With the winter settling in, one often questions what should occupy their free time – save for the thrill-seeking and daring who ski or snowboard in the mountain trails – some find themselves looking indoors, like those who visit Motion Gallery on 10th Avenue.

There, many artists have their long-awaited chance at proving themselves, and a chance to spread a message of their choice through the medium they excel at.

At Motion Gallery’s January gallery lies inner turmoil made into outer masterpieces, acrylic art that shines bright and takes on many colors as well as skillful woodworking for all to see.

Motion Gallery, formerly located in Eau Claire market, is a non-profit art gallery on 10th Avenue that supports artistic talent, rising or settled, by using its space to hold new and unique art shows that last a month every month.

This January, the gallery, managed by Sandra Montgomery (who has worked there for 6 years as a managing director) is hosting such a show, where the boundaries of the artistic and its many mediums shine for the month of January in its “New age” themed gallery.

The theme, centred around the new year and the kicking off of 2018’s art scene, is also significant to the artists, as “many of their works were also created at a turning point in their lives,” according to Montgomery.

“By introducing emerging artists to the art world, sometimes with their first art show through Motion Gallery, I feel that making that first step as easy as possible will encourage them stick with their art and to look forward to getting involved in more art shows in the future,” she said. “I am also seeing their growth unravel and there is no greater reward than seeing an artist succeed. Their success will inevitably create a more dynamic arts cultures right here in Calgary.”

Sandra Montgomery, who organizes many events at Motion Gallery’s 10th Avenue location, is regularly involved in the growth of those working with her. Photo by Omar Subhi Omar

Montgomery, who is regularly involved in the progress of artists working with her, has made no small amount of connections with Calgary’s local talent.

“I’ve also made a lot of great friends through the gallery, and learned a lot from them so that’s been a win too,” she said.

Magda Assaf

Magda Assaf, 34, is an artist coming from the least creative background, who shines as a newcomer in the art scene despite that. Over the past year and a half, she’s pursued art after quitting a 10-year career in accounting for the oil and gas industry.

Inspired by the work of Australian resin-based artist Mitch Gobel, Magda creates free-flowing resin artwork, which is made using multiple layers of resin, shimmering and flowing pigments and acrylics.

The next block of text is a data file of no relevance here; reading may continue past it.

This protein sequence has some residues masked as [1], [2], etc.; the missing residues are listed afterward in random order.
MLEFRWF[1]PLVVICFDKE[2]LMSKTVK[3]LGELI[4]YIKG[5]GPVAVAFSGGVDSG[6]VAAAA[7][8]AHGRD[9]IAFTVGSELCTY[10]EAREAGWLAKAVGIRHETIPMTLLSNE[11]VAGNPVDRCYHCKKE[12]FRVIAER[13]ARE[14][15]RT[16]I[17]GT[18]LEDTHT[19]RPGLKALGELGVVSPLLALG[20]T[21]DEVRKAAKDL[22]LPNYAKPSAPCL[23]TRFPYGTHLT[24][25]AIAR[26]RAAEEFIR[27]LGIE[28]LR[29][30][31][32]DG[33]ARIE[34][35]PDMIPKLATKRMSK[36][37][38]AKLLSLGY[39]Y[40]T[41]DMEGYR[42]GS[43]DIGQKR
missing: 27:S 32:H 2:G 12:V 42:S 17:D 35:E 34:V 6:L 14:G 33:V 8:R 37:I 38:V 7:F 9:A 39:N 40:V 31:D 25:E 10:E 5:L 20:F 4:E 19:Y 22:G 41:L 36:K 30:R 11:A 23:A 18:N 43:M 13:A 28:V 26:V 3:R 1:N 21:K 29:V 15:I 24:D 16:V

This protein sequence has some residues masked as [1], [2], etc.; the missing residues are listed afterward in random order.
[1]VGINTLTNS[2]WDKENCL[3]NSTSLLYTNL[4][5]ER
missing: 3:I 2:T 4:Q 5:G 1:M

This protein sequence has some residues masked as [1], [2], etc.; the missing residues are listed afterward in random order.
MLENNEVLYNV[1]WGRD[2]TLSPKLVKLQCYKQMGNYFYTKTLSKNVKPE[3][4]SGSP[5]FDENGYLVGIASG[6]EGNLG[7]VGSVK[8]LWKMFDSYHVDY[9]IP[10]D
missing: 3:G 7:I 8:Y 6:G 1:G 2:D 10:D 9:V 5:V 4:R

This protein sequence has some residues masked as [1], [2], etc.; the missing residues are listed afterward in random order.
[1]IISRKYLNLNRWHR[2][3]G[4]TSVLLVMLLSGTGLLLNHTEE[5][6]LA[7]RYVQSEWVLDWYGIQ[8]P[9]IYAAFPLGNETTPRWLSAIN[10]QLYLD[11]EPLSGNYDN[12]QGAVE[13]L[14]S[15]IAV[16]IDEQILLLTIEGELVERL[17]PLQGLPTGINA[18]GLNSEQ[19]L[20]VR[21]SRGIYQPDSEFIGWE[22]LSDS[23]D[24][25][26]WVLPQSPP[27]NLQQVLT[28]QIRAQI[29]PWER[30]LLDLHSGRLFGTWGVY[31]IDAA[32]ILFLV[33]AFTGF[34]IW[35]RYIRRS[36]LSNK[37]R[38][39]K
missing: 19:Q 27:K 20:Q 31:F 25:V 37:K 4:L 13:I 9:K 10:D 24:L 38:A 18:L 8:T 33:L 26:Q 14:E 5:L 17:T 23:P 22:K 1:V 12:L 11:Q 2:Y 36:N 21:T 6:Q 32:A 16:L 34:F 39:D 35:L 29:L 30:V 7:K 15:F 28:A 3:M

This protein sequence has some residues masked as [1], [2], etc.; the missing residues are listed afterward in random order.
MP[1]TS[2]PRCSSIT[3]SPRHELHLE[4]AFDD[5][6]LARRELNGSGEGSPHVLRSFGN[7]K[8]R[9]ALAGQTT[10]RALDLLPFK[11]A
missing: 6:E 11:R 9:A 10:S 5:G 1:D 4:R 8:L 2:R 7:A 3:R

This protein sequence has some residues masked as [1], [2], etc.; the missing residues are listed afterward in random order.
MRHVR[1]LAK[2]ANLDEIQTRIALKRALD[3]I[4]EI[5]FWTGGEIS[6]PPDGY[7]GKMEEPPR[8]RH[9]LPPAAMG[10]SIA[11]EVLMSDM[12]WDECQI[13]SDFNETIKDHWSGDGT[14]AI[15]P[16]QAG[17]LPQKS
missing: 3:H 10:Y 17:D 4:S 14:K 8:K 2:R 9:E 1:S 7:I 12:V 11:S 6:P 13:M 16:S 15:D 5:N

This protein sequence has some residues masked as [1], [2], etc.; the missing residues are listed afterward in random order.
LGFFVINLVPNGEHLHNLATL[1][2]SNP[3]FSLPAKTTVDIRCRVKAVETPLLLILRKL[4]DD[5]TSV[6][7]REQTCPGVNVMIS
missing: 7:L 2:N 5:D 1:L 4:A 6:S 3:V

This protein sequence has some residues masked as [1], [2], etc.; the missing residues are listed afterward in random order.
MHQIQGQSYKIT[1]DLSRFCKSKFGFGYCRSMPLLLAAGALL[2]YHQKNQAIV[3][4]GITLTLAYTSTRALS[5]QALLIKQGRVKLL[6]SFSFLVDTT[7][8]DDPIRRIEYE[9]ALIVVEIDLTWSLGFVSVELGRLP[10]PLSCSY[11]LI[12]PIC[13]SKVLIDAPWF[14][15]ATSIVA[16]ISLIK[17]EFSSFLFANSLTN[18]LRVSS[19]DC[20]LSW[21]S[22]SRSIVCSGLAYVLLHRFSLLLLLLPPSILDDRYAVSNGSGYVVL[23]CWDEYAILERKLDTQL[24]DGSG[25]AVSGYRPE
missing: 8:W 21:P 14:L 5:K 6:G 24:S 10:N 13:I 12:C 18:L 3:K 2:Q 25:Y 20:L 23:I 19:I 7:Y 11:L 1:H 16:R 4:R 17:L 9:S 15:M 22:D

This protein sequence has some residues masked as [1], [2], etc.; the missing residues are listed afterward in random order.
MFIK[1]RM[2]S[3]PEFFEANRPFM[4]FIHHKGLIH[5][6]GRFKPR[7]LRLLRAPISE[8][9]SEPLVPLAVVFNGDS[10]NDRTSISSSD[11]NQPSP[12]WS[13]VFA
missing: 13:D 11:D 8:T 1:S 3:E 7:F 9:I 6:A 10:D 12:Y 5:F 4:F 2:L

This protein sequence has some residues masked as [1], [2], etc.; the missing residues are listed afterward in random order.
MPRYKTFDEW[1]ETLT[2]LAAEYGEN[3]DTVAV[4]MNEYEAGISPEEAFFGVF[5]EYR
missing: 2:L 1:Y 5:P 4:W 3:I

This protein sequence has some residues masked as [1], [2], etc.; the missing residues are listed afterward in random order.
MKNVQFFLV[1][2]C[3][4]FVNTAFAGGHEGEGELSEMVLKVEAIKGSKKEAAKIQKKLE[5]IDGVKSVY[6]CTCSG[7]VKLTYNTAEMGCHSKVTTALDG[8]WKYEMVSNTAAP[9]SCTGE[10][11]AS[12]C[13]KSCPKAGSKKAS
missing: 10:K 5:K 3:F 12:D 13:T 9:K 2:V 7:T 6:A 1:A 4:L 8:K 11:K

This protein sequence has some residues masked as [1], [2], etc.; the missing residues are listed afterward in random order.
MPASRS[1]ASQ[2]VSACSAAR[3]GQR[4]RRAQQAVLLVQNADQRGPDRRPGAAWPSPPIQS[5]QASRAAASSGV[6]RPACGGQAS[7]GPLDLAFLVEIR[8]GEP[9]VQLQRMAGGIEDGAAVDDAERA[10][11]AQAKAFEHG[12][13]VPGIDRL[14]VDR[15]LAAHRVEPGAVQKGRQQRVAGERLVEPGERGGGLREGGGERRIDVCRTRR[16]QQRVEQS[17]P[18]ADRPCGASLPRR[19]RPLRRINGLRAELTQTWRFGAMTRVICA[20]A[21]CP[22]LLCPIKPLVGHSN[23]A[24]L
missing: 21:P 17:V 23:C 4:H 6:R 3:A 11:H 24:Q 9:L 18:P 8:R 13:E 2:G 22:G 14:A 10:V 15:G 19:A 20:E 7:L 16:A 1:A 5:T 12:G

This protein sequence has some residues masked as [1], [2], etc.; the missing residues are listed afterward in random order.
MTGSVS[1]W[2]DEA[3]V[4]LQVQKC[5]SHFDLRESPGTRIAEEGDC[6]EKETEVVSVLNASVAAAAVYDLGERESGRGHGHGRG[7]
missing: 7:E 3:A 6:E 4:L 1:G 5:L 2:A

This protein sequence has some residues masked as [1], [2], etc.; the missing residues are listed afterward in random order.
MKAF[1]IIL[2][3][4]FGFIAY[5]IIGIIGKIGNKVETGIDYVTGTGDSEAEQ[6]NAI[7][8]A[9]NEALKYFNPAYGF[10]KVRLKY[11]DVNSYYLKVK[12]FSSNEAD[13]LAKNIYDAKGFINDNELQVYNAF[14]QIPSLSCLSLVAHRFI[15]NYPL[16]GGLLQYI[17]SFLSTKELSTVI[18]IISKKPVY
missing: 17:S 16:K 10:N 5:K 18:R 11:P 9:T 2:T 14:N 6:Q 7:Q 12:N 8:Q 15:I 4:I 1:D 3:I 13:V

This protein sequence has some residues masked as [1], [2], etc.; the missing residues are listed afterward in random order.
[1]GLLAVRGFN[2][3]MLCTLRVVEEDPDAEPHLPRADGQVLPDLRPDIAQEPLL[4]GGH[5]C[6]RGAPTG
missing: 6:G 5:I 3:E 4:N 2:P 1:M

A self-taught contemporary artist, Assaf has delved into contemporary wall art, modern home decor and homeware through her business, Modern Emulsions, before entering the art scene at Motion Gallery.

Assaf says that while she doesn’t know why she picked up art, it makes her “feel very happy and alive.”

Alan Easton

Calgary has its own movie-grade woodworker, making walking canes that would make even Gandalf jealous.

Dyslexic and colorblind, 65-year-old Alan Easton has never let his circumstances get in the way of his work, be it his work at his father’s fabrication shop during his youth, or his wood-carving art for 25 years and up to his 60s today.

“I grew up on a bandsaw” Easton said.

When asked why he decided to carve sticks, Easton says that he discovered he had a knack.

“One day I had a Christmas tree that I had no use for, so instead of burning it, I carved it up into sticks”

Many of his canes/staves have motifs inspired by popular media, such as Lord of the Rings.

Dario Jajarmi

A third-year painting student at ACAD, Dario Jajarmi faithfully took his passion for painting, which started as a passing fancy in high-school, and held on to it ever since.

Being the only other acrylic-based artist in the January gallery, Jajarmi uses individual strokes for maximum control over his work.

“I found myself turning to art primarily as a way to alleviate boredom in class,” he said. “It was simply a part of my life that remained consistent from kindergarten to Grade 12.”

Jennifer Peters

Jennifer Peters is no stranger to suffering, and when it comes to embodying one of its many forms, she is a master. Having been diagnosed with mononucleosis, getting lost in mountains in BC at 16 and more, Peters’ life has fueled creative bouts with experiences that she channels masterfully into her work.

A mixed media artist who has hosted her work in Motion before (in the December exhibit), Peters’ work expressively visualizes her life, as well as the experiences of women in oppressive relationships (who she is a strong advocate of due to her own experiences), and gives it a form that makes use of a large variety of unlikely ingredients and components.

“I’ve done work on domestic violence, and I’m working on a theme on recovering from sexual abuse,” Peters said. “I’m working to raise awareness that not all families are the ‘happy family, photo on the fridge,’ kind of family.”

The gallery will be up until the end of January.

oomar@cjournal.ca

Editor: Paul McAleer | pmcaleer@cjournal.ca